Social Research Glossary

 

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Citation reference: Harvey, L., 2012-17, Social Research Glossary, Quality Research International, http://www.qualityresearchinternational.com/socialresearch/

This is a dynamic glossary and the author would welcome any e-mail suggestions for additions or amendments. Page updated 11 June, 2017 , © Lee Harvey 2012–2017.

 

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Conflict theory


core definition

Conflict theory is a general term used to refer to sociological theories that posit a society in which social relations are characterised by opposition or opposition is embedded in social structures.


explanatory context

In conflict theory opposition or conflict is taken in its widest sense, ranging from peaceful bargaining through to overt violence.

Conflict theory is usually contrasted with consensus theory. Instead of society being organized around a consensus of values conflict theory sees conflict situations as central.

 

Thus conflict theory is opposed to a unitary view of society and favours a plural society view in which there are two or more (self contained) classes. Actions of the members of a group are explained in terms of the group's interests in the conflict situation. Intergroup relations, in the first instance, are characterised by conflict.

 

The pluralist society will be hierarchical, with dominant class constantly legitimating its position and the dominated class striving for a radical revision of the class relations.

 

Thus conflict theory suggests that revolution is a potential, if not inevitable, consequence of social systems. The theory of revolution in conflict theory, however, tends to be vague and underdeveloped.

 

Conflict theory was a term (and general theoretical perspective) popular in the 1960s, especially in Britain. The rather simplistic opposition to consensus theory, the underdeveloped thesis about class conflict and ideology and its overgeneralied perspective lead the term 'conflict theory' to be gradually dropped during the 1970s (although it is still used occasionally).

The approach has also been adapted by criminologists to explore the nature of crime. This can be found in radical criminology or critical criminology, which are branches of conflict theory, drawing on a Marxist perspective.


analytical review

Sociology Central (undated) states::

One of the main Conflict perspectives you will meet from time to time during the course is better known as Marxism, after the founder of this particular way of looking at the social world, Karl Marx (1818 - 1883). There are, however, other forms of Conflict Structuralism at which we will look, the most important of these being Weberian sociology, named after its founder Max Weber (1864 - 1920).

Like its Functionalist counterpart, Conflict theories agree that society and culture influences individual behaviour, almost but not quite to the point of determining it, by the way it structures the way people are able to think and act.

The emphasis on the importance of structure and its influence on the individual does not, however, lead writers in this perspective to stress consensus as the basis of social organisation. In fact, the reverse is true. Conflict theorists stress the extent to which individuals, groups and classes within society are in competition with each other for whatever people in society consider to be important or worthwhile.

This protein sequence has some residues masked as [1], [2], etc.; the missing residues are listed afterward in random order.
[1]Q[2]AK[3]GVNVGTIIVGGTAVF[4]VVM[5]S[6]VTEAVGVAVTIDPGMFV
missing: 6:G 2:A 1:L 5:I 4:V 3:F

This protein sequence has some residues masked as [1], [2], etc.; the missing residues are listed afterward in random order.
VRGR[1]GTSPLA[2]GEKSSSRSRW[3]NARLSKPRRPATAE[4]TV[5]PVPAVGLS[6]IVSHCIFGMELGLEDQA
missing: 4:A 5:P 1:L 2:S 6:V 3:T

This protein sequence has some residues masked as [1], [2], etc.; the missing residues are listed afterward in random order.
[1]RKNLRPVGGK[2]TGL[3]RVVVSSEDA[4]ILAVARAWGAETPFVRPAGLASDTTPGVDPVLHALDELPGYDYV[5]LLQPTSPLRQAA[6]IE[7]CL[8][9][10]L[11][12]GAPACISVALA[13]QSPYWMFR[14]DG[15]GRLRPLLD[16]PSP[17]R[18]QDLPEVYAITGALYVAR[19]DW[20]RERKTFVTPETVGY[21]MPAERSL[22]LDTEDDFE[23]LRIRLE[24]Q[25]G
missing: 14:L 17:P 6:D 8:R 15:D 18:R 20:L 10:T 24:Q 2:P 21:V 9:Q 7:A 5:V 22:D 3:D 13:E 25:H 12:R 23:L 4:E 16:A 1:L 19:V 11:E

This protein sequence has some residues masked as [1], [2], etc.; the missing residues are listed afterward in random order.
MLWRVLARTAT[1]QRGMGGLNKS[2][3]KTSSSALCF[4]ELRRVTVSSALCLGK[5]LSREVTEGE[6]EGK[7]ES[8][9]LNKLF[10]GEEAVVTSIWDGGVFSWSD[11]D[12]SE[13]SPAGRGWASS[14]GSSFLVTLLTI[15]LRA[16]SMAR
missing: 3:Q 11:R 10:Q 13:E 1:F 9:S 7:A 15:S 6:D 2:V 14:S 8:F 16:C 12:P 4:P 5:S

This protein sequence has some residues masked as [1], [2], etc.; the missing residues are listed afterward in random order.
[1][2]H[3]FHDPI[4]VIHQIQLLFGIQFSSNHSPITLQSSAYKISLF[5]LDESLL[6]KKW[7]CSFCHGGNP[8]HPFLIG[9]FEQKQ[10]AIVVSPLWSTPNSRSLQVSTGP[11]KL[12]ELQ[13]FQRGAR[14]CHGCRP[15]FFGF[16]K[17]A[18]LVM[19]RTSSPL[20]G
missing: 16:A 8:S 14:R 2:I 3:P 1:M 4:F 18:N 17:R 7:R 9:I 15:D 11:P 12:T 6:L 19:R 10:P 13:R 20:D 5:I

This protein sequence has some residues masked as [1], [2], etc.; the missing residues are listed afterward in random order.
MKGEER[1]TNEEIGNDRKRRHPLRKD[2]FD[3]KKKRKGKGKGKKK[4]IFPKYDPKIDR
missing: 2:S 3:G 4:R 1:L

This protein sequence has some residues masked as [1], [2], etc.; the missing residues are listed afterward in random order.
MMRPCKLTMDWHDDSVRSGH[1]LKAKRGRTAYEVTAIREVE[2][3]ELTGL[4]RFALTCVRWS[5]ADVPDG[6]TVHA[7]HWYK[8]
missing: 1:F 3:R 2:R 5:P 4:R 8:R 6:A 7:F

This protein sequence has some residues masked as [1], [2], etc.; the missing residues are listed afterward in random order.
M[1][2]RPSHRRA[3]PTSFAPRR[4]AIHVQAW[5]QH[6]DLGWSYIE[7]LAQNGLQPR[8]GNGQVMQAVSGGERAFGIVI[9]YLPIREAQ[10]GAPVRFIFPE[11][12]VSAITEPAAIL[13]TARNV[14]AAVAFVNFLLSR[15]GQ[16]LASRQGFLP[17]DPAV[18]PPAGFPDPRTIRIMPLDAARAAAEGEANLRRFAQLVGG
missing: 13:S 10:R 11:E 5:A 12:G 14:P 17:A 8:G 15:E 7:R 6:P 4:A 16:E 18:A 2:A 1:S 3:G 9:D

This does, of course, seem to raise a fundamental problem. On the one hand, Conflict theorists, by definition, argue that groups in society are always fighting each other. On the other, their Structuralist perspective leads them to suggest that the structure of a society produces social order and, in many respects, consensus. We need to examine how this apparent contradiction can be resolved.

The defining characteristic of any society, from a Conflict perspective, is inequality. Marxists, for example, argue that economic inequality is at the heart of all societies. In basic terms, some people will have more than their fair share of a society's economic resources (money) and others will consequently have less than their fair share.

It is in the interests of those who have wealth to keep and extend what they own, whereas it is in the interests of those who have little or no wealth to try to improve their lot in life.

 

McClelland (2000) writes:

The several social theories that emphasize social conflict have roots in the ideas of Karl Marx (1818-1883), the great German theorist and political activist. The Marxist, conflict approach emphasizes a materialist interpretation of history, a dialectical method of analysis, a critical stance toward existing social arrangements, and a political program of revolution or, at least, reform....

 

Richard Schaefer (2017):

Conflict perspective:  A sociological approach that assumes that social behavior is best understood in terms of conflict or tension between competing groups.


associated issues

 


related areas

See also

Marxism


Sources

Sociology Central (undated) 'Conflict theories', available at http://www.sociology.org.uk/pathway2.htm?p2t3.htm, accessed 2 February 2013, still available 14 December 2016.

McClelland, K., 2000, last update 21 February 2000, available at http://web.grinnell.edu/courses/soc/s00/soc111-01/IntroTheories/Conflict.html, accessed 20 December 2016.

Schaefer, R. T., 2017, 'Glossary' in Sociology: A brief introduction, Fourth Edition, originally c. 2000, McGraw-Hill. Available at

http://novellaqalive.mhhe.com/sites/0072435569/student_view0/glossary.html, site dated 2017, accessed 11 June 2017.


copyright Lee Harvey 2012–2017


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